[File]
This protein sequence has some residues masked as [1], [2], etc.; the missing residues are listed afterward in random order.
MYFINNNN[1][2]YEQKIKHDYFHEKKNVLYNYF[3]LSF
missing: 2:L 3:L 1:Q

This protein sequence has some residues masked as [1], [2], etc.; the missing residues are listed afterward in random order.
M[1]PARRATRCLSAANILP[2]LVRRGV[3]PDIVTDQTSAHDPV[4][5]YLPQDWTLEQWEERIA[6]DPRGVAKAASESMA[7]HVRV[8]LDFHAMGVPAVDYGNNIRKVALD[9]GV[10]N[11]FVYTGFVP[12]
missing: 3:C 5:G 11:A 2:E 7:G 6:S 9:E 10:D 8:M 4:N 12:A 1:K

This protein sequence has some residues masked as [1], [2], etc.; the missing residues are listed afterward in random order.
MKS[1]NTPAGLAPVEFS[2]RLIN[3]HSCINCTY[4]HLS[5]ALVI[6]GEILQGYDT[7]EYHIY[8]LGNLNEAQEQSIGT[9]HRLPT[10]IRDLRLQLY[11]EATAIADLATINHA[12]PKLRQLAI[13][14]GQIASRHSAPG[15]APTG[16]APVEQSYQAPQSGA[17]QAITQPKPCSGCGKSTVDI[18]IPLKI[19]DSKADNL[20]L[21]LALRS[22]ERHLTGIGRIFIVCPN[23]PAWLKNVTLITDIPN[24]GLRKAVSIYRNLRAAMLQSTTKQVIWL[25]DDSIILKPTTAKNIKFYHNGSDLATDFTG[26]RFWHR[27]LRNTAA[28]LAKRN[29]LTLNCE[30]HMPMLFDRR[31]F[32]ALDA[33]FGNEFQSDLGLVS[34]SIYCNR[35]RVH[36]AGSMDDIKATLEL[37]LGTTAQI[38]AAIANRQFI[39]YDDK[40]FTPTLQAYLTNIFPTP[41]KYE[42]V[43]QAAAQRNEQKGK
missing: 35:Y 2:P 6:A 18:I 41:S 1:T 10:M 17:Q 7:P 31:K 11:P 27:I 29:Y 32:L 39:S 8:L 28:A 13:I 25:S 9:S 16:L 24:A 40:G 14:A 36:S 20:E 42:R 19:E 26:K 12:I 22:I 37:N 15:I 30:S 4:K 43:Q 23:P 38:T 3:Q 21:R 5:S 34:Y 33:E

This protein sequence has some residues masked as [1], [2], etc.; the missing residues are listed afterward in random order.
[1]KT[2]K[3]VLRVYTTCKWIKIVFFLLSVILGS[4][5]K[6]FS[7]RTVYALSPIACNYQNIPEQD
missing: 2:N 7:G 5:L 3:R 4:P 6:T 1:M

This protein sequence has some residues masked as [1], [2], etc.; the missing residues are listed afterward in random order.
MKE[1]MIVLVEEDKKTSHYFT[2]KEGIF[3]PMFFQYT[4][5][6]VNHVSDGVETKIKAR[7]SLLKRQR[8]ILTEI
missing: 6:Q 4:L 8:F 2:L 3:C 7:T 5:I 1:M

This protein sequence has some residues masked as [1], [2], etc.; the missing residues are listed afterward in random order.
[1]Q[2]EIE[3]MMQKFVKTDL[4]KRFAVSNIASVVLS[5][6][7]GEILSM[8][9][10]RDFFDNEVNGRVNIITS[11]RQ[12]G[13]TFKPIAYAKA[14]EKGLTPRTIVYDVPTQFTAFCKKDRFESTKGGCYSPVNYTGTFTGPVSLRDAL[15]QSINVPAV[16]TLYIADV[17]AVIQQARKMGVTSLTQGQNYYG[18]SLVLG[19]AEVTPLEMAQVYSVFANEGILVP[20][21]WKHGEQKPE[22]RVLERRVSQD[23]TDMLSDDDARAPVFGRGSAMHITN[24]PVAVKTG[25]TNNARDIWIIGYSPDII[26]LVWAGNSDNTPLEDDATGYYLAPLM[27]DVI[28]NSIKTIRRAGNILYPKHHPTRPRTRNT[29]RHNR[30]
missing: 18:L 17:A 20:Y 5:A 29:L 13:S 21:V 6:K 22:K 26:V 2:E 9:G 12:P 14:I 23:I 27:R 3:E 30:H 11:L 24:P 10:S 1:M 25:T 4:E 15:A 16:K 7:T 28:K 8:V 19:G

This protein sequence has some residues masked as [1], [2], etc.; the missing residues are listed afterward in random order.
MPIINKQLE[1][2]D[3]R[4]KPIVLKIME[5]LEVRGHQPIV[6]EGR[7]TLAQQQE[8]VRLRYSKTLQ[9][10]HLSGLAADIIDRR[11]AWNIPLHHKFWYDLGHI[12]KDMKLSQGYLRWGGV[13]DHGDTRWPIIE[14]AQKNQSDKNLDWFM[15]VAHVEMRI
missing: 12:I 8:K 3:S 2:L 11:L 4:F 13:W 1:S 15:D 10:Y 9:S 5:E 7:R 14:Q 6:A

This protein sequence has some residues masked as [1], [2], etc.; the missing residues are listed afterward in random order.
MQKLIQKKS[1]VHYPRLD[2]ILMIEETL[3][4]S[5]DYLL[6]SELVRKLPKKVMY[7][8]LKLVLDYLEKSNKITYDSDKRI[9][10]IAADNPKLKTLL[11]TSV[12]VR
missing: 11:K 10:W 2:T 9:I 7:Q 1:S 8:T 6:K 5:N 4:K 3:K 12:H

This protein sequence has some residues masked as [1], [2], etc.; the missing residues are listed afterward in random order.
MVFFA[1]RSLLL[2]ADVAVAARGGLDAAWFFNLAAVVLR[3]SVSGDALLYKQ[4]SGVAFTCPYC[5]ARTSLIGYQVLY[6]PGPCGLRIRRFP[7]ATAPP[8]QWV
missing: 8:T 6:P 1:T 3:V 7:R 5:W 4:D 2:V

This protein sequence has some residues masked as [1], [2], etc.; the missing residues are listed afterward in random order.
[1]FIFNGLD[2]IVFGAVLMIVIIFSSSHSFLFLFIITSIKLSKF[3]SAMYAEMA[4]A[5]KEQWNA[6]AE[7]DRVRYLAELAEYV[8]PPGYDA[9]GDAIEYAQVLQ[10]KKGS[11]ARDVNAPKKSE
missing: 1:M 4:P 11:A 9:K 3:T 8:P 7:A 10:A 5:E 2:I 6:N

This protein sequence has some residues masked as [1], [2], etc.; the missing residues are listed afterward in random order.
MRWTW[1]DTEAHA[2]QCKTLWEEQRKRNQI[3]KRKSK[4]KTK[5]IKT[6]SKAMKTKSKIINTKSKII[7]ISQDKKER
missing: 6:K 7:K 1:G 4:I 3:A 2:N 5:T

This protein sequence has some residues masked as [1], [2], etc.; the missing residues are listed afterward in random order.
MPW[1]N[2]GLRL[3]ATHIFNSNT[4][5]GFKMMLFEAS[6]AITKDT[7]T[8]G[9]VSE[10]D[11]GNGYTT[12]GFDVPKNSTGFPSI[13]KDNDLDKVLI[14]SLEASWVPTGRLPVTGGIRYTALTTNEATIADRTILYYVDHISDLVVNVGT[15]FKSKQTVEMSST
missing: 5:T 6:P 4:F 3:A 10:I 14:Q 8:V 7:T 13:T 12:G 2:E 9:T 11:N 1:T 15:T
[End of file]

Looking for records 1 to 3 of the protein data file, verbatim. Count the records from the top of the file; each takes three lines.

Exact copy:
This protein sequence has some residues masked as [1], [2], etc.; the missing residues are listed afterward in random order.
MYFINNNN[1][2]YEQKIKHDYFHEKKNVLYNYF[3]LSF
missing: 2:L 3:L 1:Q

This protein sequence has some residues masked as [1], [2], etc.; the missing residues are listed afterward in random order.
M[1]PARRATRCLSAANILP[2]LVRRGV[3]PDIVTDQTSAHDPV[4][5]YLPQDWTLEQWEERIA[6]DPRGVAKAASESMA[7]HVRV[8]LDFHAMGVPAVDYGNNIRKVALD[9]GV[10]N[11]FVYTGFVP[12]
missing: 3:C 5:G 11:A 2:E 7:G 6:S 9:E 10:D 8:M 4:N 12:A 1:K

This protein sequence has some residues masked as [1], [2], etc.; the missing residues are listed afterward in random order.
MKS[1]NTPAGLAPVEFS[2]RLIN[3]HSCINCTY[4]HLS[5]ALVI[6]GEILQGYDT[7]EYHIY[8]LGNLNEAQEQSIGT[9]HRLPT[10]IRDLRLQLY[11]EATAIADLATINHA[12]PKLRQLAI[13][14]GQIASRHSAPG[15]APTG[16]APVEQSYQAPQSGA[17]QAITQPKPCSGCGKSTVDI[18]IPLKI[19]DSKADNL[20]L[21]LALRS[22]ERHLTGIGRIFIVCPN[23]PAWLKNVTLITDIPN[24]GLRKAVSIYRNLRAAMLQSTTKQVIWL[25]DDSIILKPTTAKNIKFYHNGSDLATDFTG[26]RFWHR[27]LRNTAA[28]LAKRN[29]LTLNCE[30]HMPMLFDRR[31]F[32]ALDA[33]FGNEFQSDLGLVS[34]SIYCNR[35]RVH[36]AGSMDDIKATLEL[37]LGTTAQI[38]AAIANRQFI[39]YDDK[40]FTPTLQAYLTNIFPTP[41]KYE[42]V[43]QAAAQRNEQKGK
missing: 35:Y 2:P 6:A 18:I 41:S 1:T 10:M 17:Q 7:P 31:K 11:P 27:I 29:Y 32:L 39:S 8:L 28:A 13:I 25:S 9:S 16:L 24:A 40:G 14:A 36:S 20:E 42:R 19:E 26:K 12:I 22:I 37:N 15:I 30:S 4:K 43:Q 23:P 38:T 3:Q 21:R 5:S 34:Y 33:E